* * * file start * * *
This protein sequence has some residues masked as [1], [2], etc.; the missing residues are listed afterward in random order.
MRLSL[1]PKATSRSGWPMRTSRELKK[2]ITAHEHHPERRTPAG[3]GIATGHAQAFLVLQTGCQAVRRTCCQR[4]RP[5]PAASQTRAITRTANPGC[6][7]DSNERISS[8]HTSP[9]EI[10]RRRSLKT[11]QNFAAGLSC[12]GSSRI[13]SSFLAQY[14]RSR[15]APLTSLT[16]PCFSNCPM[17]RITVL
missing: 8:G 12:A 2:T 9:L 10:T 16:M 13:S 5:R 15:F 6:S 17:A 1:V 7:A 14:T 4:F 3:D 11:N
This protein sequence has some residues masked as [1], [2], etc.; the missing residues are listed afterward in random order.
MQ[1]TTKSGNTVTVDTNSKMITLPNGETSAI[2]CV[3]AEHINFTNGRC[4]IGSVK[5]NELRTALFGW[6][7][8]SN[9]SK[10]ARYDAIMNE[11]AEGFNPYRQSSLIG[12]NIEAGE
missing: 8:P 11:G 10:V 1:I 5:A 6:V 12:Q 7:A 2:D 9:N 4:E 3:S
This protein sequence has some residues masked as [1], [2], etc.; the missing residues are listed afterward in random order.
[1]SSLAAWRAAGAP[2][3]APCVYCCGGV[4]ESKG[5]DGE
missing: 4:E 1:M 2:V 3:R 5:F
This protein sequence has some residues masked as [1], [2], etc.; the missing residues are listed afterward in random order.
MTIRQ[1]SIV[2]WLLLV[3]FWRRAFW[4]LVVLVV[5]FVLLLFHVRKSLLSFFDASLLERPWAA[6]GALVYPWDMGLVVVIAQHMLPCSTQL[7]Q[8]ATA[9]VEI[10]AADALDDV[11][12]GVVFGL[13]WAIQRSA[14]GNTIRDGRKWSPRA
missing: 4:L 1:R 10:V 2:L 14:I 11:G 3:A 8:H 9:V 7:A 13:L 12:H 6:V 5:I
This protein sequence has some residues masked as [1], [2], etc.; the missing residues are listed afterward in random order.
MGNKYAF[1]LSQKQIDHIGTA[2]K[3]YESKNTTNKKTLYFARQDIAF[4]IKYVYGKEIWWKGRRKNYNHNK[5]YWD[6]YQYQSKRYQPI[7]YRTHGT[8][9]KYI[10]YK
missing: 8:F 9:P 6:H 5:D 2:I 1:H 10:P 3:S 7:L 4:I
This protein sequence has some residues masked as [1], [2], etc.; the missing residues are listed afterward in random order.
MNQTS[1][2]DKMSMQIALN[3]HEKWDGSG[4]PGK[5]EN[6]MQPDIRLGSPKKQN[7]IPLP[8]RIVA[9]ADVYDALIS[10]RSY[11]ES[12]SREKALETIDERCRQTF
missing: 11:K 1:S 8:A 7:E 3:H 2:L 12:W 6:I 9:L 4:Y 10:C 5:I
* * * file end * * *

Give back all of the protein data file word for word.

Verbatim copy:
This protein sequence has some residues masked as [1], [2], etc.; the missing residues are listed afterward in random order.
MRLSL[1]PKATSRSGWPMRTSRELKK[2]ITAHEHHPERRTPAG[3]GIATGHAQAFLVLQTGCQAVRRTCCQR[4]RP[5]PAASQTRAITRTANPGC[6][7]DSNERISS[8]HTSP[9]EI[10]RRRSLKT[11]QNFAAGLSC[12]GSSRI[13]SSFLAQY[14]RSR[15]APLTSLT[16]PCFSNCPM[17]RITVL
missing: 8:G 12:A 2:T 9:L 10:T 16:M 13:S 5:R 15:F 6:S 17:A 1:V 7:A 14:T 4:F 3:D 11:N
This protein sequence has some residues masked as [1], [2], etc.; the missing residues are listed afterward in random order.
MQ[1]TTKSGNTVTVDTNSKMITLPNGETSAI[2]CV[3]AEHINFTNGRC[4]IGSVK[5]NELRTALFGW[6][7][8]SN[9]SK[10]ARYDAIMNE[11]AEGFNPYRQSSLIG[12]NIEAGE
missing: 8:P 11:G 10:V 1:I 5:A 6:V 12:Q 7:A 2:D 9:N 4:E 3:S
This protein sequence has some residues masked as [1], [2], etc.; the missing residues are listed afterward in random order.
[1]SSLAAWRAAGAP[2][3]APCVYCCGGV[4]ESKG[5]DGE
missing: 4:E 1:M 2:V 3:R 5:F
This protein sequence has some residues masked as [1], [2], etc.; the missing residues are listed afterward in random order.
MTIRQ[1]SIV[2]WLLLV[3]FWRRAFW[4]LVVLVV[5]FVLLLFHVRKSLLSFFDASLLERPWAA[6]GALVYPWDMGLVVVIAQHMLPCSTQL[7]Q[8]ATA[9]VEI[10]AADALDDV[11][12]GVVFGL[13]WAIQRSA[14]GNTIRDGRKWSPRA
missing: 4:L 1:R 10:V 2:L 14:I 11:G 3:A 8:H 9:V 7:A 13:L 12:H 6:V 5:I
This protein sequence has some residues masked as [1], [2], etc.; the missing residues are listed afterward in random order.
MGNKYAF[1]LSQKQIDHIGTA[2]K[3]YESKNTTNKKTLYFARQDIAF[4]IKYVYGKEIWWKGRRKNYNHNK[5]YWD[6]YQYQSKRYQPI[7]YRTHGT[8][9]KYI[10]YK
missing: 8:F 9:P 6:H 5:D 2:I 1:H 10:P 3:S 7:L 4:I
This protein sequence has some residues masked as [1], [2], etc.; the missing residues are listed afterward in random order.
MNQTS[1][2]DKMSMQIALN[3]HEKWDGSG[4]PGK[5]EN[6]MQPDIRLGSPKKQN[7]IPLP[8]RIVA[9]ADVYDALIS[10]RSY[11]ES[12]SREKALETIDERCRQTF
missing: 11:K 1:S 8:A 7:E 3:H 2:L 12:W 6:I 9:L 4:Y 10:C 5:I